If you’re still confused, you can refer back to our old profile on Grimes and her ethos to get an idea of what might’ve inspired this collaboration. (A guess: the "GIRL GANG" and "GIRL POWER" tags on the video.) Either that, or just let the bloggability wash over you like a detoxifying wave. The zeitgeist continues to approach.
LCD Soundsystem broke up last year, sending scores of middle-aged music fans / aspiring middle-aged music fans into dire straits over the state of things. (For argument’s sake, let’s define “middle-aged” in music fandom as anyone over the age of 22.) A movie called Shut Up and Play the Hits was filmed concordantly with the band’s last show at Madison Square Garden, showing their final days and playing their career in context. On July 18, you’ll be able to watch the movie at a number of theaters across America for a very special one-night-only engagement, along with a roomful of other sad boys and girls. (It’s a winning idea, except for the fact that July 18 is a Wednesday which means it’ll be a real drag going to work the next morning with that blinding hangover.)
According to the press release, Time gave a winning endorsement: “We may never dance again.” Sounds like the guys at Time are a bunch of dorks! Sadly, there are a few states without a screening: Alabama, Alaska, Delaware, Kansas, Kentucky, Louisiana, Mississippi, Montana, Nevada, New Hampshire, North Dakota, Pennsylvania, South Dakota, Vermont, West Virginia, Wyoming. I guess that’s a good / terrible way to decide whether or not to move elsewhere. “Are we cool enough to host the LCD Soundsystem movie? Do I really need to be near more than a theater full of people who can tell me whether ‘Yr City’s A Sucker’ was a B-Side or an A-Side?*” Search your heart, go with your gut, etc. Tickets go on sale on June 8. Click here for a full list of cities where the movie is playing.
*Trick question: As any righteous LCD fan would tell you, “Yr City’s A Sucker” was never released as a single (pushes glasses up nose, falls into abyss of smuggery and self-righteousness).
There’s just one episode left in this season of Game of Thrones, which is a very sad state of affairs for all converted fantasy nerds. That said, interesting news abound! Today, showrunners David Benioff and Dan Weiss provided a partial list of characters who will be showing up in the next season. Season Three will be adapted from the third book, A Storm of Swords, which will be split into two seasons on account of how much exciting stuff happens.
Mance Rayder: We’ve heard about him all season. A former member of the Night’s Watch who became the "King Beyond the Wall," the leader of the Wildlings.
Daario Naharis: A confident and seductive warrior.
Jojen Reed; Meera Reed: A teenage brother and sister duo with special insights.
Edmure Tully: A brash young member of the Tully family.
Ser Brynden Tully (The Blackfish): Catelyn Stark’s uncle.
Lady Selyse Florent: Stannis Baratheon’s wife.
Shireen: Stannis’ daughter.
Olenna Redwyne (The Queen of Thorns): Margaery Tyrell’s sharp-witted grandmother.
Beric Dondarrion: A skilled knight who is the leader of the outlaw group Brotherhood Without Banners.
Thoros of Myr: A red priest who follows the same religion as Melisandre.
Tormund Giantsbane: A Wildling raider.
That is a lot of characters to add, which means keeping up could prove as tricky as killing a White Walker without fire. (Inside jokes for days, haw haw haw.) "It’s important to point out that that we have the largest cast on television right now. We introduced dozens of new characters in season two. If you hurl 300 characters at an audience, the story collapses under the weight of too many faces, too many names, and too many subplots," Benioff told EW. We need to be just as mindful of the audience members who have never read the books as we are of the readers; the series will fail if we only appeal to those who already know the characters. So we try to be parsimonious about how many new roles we introduce to the story and when we introduce them."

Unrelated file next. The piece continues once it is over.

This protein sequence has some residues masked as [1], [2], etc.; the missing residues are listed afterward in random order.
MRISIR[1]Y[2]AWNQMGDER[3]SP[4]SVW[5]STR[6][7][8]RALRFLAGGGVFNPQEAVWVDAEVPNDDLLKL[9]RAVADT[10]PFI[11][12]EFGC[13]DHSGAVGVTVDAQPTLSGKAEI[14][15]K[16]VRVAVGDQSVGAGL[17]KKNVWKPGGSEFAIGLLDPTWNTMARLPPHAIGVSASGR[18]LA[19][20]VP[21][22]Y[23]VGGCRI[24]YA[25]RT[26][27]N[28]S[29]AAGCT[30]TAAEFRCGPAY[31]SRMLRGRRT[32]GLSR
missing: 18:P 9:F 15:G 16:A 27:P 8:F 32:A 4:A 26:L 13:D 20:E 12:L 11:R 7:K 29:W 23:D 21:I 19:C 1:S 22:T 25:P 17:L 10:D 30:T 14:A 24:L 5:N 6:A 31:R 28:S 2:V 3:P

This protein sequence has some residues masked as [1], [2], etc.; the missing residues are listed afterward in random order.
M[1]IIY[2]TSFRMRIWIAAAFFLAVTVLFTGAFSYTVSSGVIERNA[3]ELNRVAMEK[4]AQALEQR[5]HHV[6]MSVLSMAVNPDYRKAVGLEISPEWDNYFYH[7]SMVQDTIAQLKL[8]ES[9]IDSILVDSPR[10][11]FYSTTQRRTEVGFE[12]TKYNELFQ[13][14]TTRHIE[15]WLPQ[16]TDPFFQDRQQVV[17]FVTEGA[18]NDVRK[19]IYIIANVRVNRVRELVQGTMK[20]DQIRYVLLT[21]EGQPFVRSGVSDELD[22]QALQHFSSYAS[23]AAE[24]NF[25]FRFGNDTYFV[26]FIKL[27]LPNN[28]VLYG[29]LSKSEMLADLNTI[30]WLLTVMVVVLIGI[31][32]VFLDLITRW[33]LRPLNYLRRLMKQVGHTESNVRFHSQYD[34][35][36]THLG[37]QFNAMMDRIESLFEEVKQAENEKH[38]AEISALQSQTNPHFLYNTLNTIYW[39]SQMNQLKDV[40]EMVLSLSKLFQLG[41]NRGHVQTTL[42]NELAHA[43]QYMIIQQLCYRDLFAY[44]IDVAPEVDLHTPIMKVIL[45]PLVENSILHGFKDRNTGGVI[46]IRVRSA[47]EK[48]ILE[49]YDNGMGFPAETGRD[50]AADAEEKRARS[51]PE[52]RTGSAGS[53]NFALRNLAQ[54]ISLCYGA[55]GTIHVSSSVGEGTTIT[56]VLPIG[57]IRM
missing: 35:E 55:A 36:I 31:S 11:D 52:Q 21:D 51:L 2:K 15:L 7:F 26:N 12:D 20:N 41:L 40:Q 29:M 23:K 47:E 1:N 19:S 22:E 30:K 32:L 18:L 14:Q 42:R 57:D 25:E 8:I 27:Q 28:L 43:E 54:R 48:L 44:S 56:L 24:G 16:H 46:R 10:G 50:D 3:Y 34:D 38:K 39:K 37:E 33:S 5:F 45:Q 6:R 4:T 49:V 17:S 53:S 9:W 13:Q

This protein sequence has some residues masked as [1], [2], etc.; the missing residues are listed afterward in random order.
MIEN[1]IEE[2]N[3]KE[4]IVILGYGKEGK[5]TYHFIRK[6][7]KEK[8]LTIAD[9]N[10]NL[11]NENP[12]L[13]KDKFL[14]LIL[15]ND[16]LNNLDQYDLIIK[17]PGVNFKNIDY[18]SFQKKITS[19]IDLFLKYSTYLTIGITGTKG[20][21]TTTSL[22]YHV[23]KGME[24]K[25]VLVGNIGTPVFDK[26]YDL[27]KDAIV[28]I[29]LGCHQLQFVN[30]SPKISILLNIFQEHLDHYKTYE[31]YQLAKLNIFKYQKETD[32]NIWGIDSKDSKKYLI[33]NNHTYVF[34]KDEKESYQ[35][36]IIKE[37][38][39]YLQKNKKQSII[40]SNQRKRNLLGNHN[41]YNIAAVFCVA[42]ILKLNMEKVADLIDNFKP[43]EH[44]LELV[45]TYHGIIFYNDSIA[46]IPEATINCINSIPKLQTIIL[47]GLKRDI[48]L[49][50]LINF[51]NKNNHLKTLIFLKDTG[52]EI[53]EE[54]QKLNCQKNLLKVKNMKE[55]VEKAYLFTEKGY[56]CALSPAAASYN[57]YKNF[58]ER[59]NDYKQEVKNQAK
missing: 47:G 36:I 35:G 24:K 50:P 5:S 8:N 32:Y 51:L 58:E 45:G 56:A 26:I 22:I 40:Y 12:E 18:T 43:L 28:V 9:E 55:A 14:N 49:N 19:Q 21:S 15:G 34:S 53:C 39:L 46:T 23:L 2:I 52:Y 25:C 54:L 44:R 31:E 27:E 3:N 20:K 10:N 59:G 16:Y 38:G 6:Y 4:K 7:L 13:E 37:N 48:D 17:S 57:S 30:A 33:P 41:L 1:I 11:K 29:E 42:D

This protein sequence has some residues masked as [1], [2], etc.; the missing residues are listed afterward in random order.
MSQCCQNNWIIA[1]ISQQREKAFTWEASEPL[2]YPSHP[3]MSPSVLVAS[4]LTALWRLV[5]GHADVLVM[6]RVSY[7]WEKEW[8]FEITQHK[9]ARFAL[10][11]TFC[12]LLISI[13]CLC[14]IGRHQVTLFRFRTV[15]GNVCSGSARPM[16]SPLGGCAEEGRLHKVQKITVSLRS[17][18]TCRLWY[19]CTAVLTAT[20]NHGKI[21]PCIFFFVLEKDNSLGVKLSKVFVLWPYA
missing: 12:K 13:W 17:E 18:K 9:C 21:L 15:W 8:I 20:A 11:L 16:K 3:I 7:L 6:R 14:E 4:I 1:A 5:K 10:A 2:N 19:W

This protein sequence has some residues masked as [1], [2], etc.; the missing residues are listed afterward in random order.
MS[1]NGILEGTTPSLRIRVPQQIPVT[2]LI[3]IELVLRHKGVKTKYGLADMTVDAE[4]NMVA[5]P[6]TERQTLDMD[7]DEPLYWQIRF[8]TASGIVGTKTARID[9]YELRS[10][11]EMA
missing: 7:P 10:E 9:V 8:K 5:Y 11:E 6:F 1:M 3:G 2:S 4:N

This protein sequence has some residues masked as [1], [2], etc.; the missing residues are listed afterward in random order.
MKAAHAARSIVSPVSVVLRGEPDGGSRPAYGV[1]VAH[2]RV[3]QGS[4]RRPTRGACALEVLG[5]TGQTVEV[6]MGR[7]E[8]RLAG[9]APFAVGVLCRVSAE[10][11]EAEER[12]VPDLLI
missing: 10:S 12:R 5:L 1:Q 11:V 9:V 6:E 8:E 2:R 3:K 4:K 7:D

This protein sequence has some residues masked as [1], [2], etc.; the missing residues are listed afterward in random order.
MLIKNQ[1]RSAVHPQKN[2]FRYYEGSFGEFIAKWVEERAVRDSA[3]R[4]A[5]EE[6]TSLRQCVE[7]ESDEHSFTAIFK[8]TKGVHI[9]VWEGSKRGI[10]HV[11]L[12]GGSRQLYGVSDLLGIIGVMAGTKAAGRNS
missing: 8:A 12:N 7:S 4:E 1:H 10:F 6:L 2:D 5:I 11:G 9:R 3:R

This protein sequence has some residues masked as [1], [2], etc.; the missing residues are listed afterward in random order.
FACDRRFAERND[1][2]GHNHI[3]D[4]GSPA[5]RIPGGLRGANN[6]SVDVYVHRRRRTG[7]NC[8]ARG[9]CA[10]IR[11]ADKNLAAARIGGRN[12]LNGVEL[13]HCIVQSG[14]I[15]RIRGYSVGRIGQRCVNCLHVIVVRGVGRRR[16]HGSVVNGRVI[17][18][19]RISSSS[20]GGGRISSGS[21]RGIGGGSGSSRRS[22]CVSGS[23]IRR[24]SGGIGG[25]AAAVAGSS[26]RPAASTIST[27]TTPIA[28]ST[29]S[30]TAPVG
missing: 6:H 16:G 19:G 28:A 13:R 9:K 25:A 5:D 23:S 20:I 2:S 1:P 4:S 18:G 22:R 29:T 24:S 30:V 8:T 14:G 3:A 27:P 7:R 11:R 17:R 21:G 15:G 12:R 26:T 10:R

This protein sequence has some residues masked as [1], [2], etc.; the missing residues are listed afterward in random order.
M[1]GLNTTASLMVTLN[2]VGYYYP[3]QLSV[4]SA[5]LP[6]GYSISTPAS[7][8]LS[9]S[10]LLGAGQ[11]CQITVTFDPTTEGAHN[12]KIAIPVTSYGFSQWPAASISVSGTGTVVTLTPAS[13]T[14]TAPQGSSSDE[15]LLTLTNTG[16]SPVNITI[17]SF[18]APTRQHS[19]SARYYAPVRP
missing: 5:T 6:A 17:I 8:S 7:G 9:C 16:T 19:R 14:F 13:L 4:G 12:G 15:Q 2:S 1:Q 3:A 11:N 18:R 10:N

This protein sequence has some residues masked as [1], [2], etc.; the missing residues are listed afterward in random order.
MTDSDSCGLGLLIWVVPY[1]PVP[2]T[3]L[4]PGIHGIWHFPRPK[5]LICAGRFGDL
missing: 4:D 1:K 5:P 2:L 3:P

Some quick analysis: Jojen and Meera Reed, siblings gifted with some vaguely defined sense of ESP, are prominent characters in the books, but their complete exclusion so far had led many fans to assume they’d been written out. Obviously, being explicitly named by the showrunners means that’s not the case; rather, it means that Benioff and Weiss are taking more and more liberties with molding the text into a better-paced TV show. That makes a lot of sense—as readers can attest, George R.R. Martin’s descriptive prose can sometimes feel overstuffed and procedurally complicated. With Martin as a producer on the show, it says that he at least implicitly approves of their creative process. (If anything, a better show leads to his books being taken much more seriously.)
Also, all of you are going to flip when you see where the Beric Dondarrion story goes. He got a brief shout out at the end of Season One when he was tasked to hunt down Sandor "The Mountain" Clegane, but hasn’t been seen since. Spoiler alert: He’s been up to some spooky, spooky shit. 2013 can’t come fast enough.
Here follows a brief summary of the recent beef between Pusha T and Lil Wayne: Last week, Pusha recorded “Exodus 23:1,” a song that was filled with somewhat subtle digs at Wayne and his Young Money stable. (Subtle as in, you’d have to care in the first place to point them out.) Nonplussed, Wayne responded with “Ghoulish,” filled with outright slams like “Fuck Pusha T,” among others. Today, Pusha went all in by releasing a video for “Exodus,” which shows him cavorting around the hood with a bunch of drug-ingesting ne’er-do-wells. Committing to a video means Pusha’s sticking with this feud, rather than facilitating a one-off diss to get the rap blogs moving at the speed of hype. It doesn’t mean people will be any more likely to buy his album when it drops this summer, but it’s a nice attempt.
Obviously, things can only escalate from here. Wayne will record a video for “Ghoulish,” which will mock the “Exodus” video by replacing all of the neighborhood burnouts with dudes in ghost makeup. Pusha T will record a freestyle over the “A Milli” beat but change the hook to “I’m Silly,” while Wayne will turn Clipse’s “Mr. Me Too” into “Mr. Long Poo.” (Asked to legislate, Weird Al Yankovic will declare a parody tie.) They’ll each record new diss tracks, recording more and more rappers to the cause: Nicki and Drake with Weezy, Meek Mill and Big Sean with Pusha T, 2 Chainz straddling the middle like the crowd-pleading crossover star he is. Eventually, the two will be requested to reconcile by Russell Simmons, who will introduce them at the MTV Video Music Awards to a squealing, euphoric crowd. There, everyone will watch as Wayne and T embrace, then make out with raw, unbridled passion. This summer is going to be fantastic.